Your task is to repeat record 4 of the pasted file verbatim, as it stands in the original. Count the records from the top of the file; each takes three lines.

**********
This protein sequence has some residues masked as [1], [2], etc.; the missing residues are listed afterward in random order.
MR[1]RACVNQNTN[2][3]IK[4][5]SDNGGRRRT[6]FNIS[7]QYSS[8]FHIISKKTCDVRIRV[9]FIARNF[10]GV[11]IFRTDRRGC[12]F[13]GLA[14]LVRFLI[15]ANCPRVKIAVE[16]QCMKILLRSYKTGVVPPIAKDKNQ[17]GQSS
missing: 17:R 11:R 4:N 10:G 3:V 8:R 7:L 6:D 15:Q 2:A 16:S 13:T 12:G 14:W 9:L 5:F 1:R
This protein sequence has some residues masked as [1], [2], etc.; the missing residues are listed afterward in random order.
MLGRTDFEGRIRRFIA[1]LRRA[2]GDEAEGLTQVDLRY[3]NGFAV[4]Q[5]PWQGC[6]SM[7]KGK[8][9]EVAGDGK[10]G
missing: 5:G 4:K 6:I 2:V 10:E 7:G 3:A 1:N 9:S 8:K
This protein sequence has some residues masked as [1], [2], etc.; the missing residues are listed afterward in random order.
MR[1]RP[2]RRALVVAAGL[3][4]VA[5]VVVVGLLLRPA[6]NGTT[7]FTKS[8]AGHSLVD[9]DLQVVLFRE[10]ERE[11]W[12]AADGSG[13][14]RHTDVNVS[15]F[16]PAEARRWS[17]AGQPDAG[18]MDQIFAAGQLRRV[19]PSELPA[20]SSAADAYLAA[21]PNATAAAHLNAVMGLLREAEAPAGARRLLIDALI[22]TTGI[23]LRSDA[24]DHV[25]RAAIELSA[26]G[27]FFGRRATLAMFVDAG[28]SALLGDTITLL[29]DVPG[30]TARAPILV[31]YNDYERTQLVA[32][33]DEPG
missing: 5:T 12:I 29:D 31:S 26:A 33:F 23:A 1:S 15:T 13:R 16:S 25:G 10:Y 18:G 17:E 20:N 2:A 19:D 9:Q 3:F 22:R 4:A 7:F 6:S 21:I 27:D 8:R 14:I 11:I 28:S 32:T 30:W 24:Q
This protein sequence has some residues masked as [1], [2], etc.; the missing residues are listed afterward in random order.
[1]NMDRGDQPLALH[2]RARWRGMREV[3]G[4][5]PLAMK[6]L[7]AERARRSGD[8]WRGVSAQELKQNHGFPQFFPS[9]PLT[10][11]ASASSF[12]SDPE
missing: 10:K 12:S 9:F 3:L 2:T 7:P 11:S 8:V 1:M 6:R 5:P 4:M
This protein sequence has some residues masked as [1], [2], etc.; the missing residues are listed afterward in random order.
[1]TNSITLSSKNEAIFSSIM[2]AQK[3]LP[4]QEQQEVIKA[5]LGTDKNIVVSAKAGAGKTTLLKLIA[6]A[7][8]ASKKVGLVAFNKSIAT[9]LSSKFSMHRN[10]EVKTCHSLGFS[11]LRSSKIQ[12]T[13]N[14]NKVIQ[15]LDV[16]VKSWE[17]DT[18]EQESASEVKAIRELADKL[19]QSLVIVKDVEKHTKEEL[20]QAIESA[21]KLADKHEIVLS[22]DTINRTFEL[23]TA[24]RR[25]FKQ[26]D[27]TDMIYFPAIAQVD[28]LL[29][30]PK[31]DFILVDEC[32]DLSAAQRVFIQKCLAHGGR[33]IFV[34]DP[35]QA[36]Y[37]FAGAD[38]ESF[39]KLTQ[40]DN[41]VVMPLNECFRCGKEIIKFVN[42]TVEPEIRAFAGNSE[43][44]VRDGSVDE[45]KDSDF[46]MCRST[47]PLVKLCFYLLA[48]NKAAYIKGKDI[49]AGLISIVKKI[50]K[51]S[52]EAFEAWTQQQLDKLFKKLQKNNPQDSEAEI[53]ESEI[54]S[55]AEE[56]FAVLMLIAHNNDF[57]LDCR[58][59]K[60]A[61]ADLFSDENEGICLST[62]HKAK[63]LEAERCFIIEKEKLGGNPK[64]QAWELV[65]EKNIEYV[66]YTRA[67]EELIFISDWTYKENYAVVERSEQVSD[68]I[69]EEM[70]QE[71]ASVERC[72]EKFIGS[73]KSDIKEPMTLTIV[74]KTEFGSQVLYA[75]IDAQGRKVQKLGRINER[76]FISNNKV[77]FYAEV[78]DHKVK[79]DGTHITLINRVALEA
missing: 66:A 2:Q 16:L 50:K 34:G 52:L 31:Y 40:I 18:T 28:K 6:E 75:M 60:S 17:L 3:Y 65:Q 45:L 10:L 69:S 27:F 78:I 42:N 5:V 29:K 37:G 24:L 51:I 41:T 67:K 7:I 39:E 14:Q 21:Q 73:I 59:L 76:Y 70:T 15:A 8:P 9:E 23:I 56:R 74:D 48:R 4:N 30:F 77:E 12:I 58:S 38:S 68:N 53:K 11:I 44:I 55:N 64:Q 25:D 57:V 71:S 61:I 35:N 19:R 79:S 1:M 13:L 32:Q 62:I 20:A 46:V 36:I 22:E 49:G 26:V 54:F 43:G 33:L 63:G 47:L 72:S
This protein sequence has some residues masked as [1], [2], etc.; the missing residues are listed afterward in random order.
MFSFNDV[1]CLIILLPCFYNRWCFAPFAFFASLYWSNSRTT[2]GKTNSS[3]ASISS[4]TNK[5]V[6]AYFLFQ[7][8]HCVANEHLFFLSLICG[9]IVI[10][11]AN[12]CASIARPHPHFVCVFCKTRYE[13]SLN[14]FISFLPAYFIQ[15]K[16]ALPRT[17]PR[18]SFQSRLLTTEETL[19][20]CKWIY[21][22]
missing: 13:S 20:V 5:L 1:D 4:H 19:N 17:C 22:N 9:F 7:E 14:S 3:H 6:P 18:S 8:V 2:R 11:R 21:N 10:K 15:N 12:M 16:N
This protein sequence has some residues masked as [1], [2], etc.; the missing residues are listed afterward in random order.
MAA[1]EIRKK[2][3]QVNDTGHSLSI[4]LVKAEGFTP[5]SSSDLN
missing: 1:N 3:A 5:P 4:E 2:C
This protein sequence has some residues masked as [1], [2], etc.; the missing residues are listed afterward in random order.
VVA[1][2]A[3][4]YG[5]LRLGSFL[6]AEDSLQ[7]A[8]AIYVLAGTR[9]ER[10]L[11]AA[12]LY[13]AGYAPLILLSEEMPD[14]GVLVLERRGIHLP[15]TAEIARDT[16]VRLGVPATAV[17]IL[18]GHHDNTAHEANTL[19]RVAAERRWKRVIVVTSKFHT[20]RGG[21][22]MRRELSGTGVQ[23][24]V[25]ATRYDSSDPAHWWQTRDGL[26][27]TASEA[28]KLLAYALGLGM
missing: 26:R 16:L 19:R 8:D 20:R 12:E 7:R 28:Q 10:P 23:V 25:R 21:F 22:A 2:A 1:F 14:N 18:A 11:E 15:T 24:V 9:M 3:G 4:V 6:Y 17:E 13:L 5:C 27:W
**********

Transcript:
This protein sequence has some residues masked as [1], [2], etc.; the missing residues are listed afterward in random order.
[1]NMDRGDQPLALH[2]RARWRGMREV[3]G[4][5]PLAMK[6]L[7]AERARRSGD[8]WRGVSAQELKQNHGFPQFFPS[9]PLT[10][11]ASASSF[12]SDPE
missing: 10:K 12:S 9:F 3:L 2:T 7:P 11:S 8:V 1:M 6:R 5:P 4:M